NAO’s Report on Early Review of the New Farming Programme

The National Audit Office (NAO) has today (June 5) published a report on early progress in implementing the Future Farming and Countryside Programme by Defra, the Department for Environment, Food and Rural Affairs. The NAO warns that government must approach its roll-out more carefully and take the time needed to ensure farmers can prepare well. 

cows Credit V Hird

cows Credit V Hird

The NAO note that the UK farming industry provides over half of the food the UK eats, employs 474,000 people and comprises 217,000 farms. While a member of the EU, the UK takes part in the Common Agricultural Policy (CAP) and farmers in England alone received €2.4 billion in subsidies in 2017. To prepare for exiting the EU, Defra is developing the Future Farming and Countryside Programme to implement a new agricultural policy and regulatory arrangements to replace CAP.

The key part of this new programme is the Environmental Land Management System (ELMS). NAO note that Defra hopes to have 82,500 farmers enrolled on ELMS by 2028. Under ELMS, farmers will be encouraged to enter into a contract with the government to produce environmental land management plans, and be paid for the environmental outcomes they deliver, often working in collaboration with other farmers.

This will be a major shift away from traditional farming support based largely on area farmed towards a system that pays public money primarily for delivering environmental benefits.

There is strong concern that farmers will have little time to prepare for participation in a three year national pilot of ELMS, which will run from 2021 to 2024, because Defra is not planning to set out the environmental outcomes it will pay for or how much it will pay until April 2020. This is less than a year before the start of the pilot and when their payments will start to be reduced.

NAO note that Defra has consulted with farmers as it designs the Programme, but is concerned that it has not provided the necessary guidance to enable farmers to plan how to adapt their businesses or how to work collaboratively with other farmers.

The NAO is concerned that Defra currently has no plans to test its assumptions about the level of take-up of the new system. If take-up is low, they suggest that Defra will need to find alternative ways to achieve environmental benefits. As noted by Farmers Guardian there is a strong risk that HM Treasury may not agree to maintain budgets in the event of low take-up and unspent allocations.

Farmers that do not participate may leave farming or replace direct payment income by adopting more intensive farming methods that could damage the environment.

Direct payments from the EU currently account for an average of 61% of farms’ net profit. Without these, 42% of farms would have made a loss between 2014/15 and 2016/17 . The Department expects the withdrawal of direct payments to be offset by improved business approaches, new entrants to the sector taking over farms that have ceased to be viable, and productivity gains across the sector. However, there is limited evidence that many farms are equipped to increase their productivity.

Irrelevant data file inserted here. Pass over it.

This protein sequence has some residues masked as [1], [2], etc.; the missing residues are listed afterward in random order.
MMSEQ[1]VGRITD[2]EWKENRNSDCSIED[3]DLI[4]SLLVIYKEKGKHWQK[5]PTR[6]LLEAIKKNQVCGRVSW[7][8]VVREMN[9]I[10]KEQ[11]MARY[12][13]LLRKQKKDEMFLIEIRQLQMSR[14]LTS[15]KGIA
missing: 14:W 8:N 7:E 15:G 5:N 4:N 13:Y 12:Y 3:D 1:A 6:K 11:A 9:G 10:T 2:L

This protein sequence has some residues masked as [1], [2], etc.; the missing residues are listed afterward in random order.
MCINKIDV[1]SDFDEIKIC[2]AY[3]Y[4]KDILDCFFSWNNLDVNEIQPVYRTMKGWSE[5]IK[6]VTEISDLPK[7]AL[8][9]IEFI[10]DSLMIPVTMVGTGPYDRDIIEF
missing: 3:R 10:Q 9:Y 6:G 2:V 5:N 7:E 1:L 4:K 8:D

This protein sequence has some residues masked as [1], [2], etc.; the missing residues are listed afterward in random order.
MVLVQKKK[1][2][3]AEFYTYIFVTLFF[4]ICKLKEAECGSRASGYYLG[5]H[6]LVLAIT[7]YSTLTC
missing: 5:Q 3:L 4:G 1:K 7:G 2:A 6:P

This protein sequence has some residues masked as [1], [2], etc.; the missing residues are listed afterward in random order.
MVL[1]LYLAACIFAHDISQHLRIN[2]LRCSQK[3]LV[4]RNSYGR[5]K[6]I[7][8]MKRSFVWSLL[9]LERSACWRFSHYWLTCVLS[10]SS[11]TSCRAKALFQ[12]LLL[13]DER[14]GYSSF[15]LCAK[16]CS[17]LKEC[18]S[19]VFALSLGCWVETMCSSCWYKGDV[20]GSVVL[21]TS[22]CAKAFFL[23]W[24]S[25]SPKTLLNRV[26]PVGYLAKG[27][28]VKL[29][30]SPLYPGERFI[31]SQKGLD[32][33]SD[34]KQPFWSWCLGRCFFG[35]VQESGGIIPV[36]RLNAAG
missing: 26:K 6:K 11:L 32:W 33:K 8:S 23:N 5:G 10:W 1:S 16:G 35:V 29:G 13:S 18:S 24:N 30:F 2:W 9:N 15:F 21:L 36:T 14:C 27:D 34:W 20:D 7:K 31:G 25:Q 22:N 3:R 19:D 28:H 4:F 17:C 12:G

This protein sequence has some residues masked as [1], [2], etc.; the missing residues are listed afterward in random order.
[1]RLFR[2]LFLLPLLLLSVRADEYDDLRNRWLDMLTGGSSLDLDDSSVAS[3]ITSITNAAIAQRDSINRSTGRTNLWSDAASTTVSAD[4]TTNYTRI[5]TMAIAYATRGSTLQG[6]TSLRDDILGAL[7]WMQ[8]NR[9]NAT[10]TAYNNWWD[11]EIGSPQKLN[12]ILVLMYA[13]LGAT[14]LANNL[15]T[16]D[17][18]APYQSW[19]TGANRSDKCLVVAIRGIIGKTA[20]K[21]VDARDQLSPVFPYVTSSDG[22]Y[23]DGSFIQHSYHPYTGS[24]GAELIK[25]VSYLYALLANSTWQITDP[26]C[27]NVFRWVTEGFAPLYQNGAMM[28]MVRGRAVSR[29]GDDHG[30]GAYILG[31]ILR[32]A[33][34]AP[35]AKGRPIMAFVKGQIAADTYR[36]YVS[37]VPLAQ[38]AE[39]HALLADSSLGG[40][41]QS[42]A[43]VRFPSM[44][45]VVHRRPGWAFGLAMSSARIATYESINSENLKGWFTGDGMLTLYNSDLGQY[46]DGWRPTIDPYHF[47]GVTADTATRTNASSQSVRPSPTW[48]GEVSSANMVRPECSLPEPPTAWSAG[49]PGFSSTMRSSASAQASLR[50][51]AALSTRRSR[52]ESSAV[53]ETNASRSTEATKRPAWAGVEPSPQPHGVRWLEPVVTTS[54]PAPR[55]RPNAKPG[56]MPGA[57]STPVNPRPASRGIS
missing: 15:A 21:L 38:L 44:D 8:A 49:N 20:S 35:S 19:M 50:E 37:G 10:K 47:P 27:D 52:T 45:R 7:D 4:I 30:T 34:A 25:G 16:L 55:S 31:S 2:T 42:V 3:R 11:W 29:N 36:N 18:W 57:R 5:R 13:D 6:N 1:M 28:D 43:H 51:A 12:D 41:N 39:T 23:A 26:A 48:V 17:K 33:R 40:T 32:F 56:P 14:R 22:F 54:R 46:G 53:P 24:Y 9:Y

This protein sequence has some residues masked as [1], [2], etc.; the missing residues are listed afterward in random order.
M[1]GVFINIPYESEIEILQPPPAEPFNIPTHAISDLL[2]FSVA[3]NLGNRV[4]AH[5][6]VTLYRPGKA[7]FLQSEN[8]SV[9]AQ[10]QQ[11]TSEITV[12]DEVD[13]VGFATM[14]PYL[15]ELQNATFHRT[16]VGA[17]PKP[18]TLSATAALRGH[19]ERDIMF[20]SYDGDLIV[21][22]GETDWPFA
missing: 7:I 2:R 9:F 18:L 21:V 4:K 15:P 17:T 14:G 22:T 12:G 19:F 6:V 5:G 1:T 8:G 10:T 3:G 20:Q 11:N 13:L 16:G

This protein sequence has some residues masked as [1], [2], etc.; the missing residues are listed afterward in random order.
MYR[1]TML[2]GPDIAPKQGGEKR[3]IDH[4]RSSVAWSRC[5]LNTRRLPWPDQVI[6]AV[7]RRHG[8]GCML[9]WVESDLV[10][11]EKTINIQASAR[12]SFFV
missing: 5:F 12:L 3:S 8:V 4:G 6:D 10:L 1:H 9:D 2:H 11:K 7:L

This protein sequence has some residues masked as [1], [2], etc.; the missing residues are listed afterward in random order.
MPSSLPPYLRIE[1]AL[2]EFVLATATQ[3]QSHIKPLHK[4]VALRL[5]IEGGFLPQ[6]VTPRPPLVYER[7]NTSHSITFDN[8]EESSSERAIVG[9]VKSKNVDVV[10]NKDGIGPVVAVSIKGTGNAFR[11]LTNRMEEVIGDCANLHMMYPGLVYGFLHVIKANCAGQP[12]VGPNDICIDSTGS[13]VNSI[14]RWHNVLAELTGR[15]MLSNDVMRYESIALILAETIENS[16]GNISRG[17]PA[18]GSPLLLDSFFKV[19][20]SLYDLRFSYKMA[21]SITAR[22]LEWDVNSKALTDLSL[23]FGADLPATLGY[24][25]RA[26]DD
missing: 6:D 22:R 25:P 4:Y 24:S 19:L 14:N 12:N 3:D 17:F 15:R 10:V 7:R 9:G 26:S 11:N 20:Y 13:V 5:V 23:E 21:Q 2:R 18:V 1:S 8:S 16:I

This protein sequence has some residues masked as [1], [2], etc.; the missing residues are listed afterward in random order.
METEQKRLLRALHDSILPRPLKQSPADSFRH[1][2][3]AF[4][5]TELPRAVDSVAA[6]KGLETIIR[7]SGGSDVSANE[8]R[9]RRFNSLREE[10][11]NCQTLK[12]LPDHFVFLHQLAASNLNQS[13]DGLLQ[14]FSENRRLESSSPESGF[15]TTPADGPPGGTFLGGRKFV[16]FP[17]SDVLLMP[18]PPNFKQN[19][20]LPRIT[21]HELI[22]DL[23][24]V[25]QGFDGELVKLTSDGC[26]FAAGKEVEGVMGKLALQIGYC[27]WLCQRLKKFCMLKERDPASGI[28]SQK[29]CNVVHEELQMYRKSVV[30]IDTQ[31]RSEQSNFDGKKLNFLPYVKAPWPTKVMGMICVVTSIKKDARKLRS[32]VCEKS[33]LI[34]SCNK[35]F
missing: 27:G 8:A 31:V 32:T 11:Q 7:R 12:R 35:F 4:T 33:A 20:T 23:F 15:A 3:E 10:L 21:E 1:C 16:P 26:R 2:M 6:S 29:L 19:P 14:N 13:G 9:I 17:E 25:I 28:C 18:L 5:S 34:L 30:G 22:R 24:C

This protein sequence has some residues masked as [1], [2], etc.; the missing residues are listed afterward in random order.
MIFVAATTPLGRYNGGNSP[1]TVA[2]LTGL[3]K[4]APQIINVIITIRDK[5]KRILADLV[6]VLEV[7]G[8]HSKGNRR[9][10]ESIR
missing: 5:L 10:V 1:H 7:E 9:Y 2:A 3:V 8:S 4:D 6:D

The NAO recommends that Defra gets a plan in place with realistic timescales that has sufficient flexibility to allow changes to be made as more is learned about how farmers react to the new farming policy. It should extend participation in its pilots to a wider range of farmers and land managers to test their willingness and ability to participate in ELMS, and determine the level of ELMS take-up it needs to justify investment in its design and development.

In response to the report Vicki Hird, Farm Campaign Coordinator says

Sustain has welcomed the DEFRA approach on the new farm support scheme, based on delivery of public goods, when we leave the European Union but the National Audit Office have rightly identified some shortcomings in its development that need addressing urgently.

The NAO identify an overall lack of impact assessment of the new Environmental land Management scheme and programme on farm incomes and therefore the farmed land and food supply. The unintended consequences of this new system could be huge. No farm should be left behind and we need all businesses and their land and farmed environment covered to deliver positive climate, wildlife and rural economic impacts.

Defra have a tough job, especially with the threat of a no deal, but need to ensure all farmers will have the tools, training and advice needed to access the new scheme. They need to address the delays in setting out payment levels and length of schemes which could have serious consequences for many businesses. We are calling for multiannual budgets from the Treasury to aensure long term benefits but if take up is low because of bad design, the risk of budgets being cut is very real.

We agree with the NAO that more farmers need to be incentivised to join the ELMS tests and trials and pilot to include a wider range of farm sizes and sectors and other land managers, especially those who have not had previous experience of agri-environment schemes.”

Blogs by Sustain on ELMS development can be read -


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